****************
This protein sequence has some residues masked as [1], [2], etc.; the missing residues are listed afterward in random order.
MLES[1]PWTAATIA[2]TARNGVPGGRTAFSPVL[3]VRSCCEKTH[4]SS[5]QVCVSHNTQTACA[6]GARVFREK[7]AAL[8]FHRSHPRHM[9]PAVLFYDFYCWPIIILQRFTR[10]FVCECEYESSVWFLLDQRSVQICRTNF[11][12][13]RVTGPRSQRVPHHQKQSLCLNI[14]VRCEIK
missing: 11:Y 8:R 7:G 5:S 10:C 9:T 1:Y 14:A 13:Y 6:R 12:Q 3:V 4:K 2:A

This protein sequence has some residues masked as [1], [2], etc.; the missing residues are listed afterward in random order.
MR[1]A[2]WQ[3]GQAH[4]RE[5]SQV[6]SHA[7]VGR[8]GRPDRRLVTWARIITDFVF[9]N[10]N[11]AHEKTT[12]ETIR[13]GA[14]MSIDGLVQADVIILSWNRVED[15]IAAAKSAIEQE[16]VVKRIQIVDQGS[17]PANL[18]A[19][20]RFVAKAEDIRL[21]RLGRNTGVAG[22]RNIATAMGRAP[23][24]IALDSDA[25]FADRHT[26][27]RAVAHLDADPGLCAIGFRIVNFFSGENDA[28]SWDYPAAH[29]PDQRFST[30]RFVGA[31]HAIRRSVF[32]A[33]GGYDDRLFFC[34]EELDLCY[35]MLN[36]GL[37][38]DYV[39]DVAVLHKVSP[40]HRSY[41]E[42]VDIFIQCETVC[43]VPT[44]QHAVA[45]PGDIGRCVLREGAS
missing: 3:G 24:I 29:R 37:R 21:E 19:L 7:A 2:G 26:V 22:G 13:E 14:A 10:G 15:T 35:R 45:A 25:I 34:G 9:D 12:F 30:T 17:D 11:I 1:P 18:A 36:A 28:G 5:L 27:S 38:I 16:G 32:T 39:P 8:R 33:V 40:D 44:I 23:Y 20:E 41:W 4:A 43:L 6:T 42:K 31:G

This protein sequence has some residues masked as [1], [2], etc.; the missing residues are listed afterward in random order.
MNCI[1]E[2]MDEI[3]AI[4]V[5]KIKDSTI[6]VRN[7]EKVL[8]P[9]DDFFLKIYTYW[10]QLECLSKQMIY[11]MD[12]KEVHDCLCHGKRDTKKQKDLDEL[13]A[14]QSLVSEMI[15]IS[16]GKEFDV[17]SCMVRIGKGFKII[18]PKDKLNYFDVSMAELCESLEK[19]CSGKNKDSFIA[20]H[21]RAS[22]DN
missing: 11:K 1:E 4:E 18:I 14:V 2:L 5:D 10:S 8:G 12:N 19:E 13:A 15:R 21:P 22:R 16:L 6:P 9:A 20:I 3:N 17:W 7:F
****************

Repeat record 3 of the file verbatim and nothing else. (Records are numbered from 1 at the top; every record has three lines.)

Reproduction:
This protein sequence has some residues masked as [1], [2], etc.; the missing residues are listed afterward in random order.
MNCI[1]E[2]MDEI[3]AI[4]V[5]KIKDSTI[6]VRN[7]EKVL[8]P[9]DDFFLKIYTYW[10]QLECLSKQMIY[11]MD[12]KEVHDCLCHGKRDTKKQKDLDEL[13]A[14]QSLVSEMI[15]IS[16]GKEFDV[17]SCMVRIGKGFKII[18]PKDKLNYFDVSMAELCESLEK[19]CSGKNKDSFIA[20]H[21]RAS[22]DN
missing: 11:K 1:E 4:E 18:I 14:V 2:L 5:D 10:S 8:G 12:N 19:E 13:A 15:R 21:P 22:R 16:L 6:P 9:A 20:I 3:N 17:W 7:F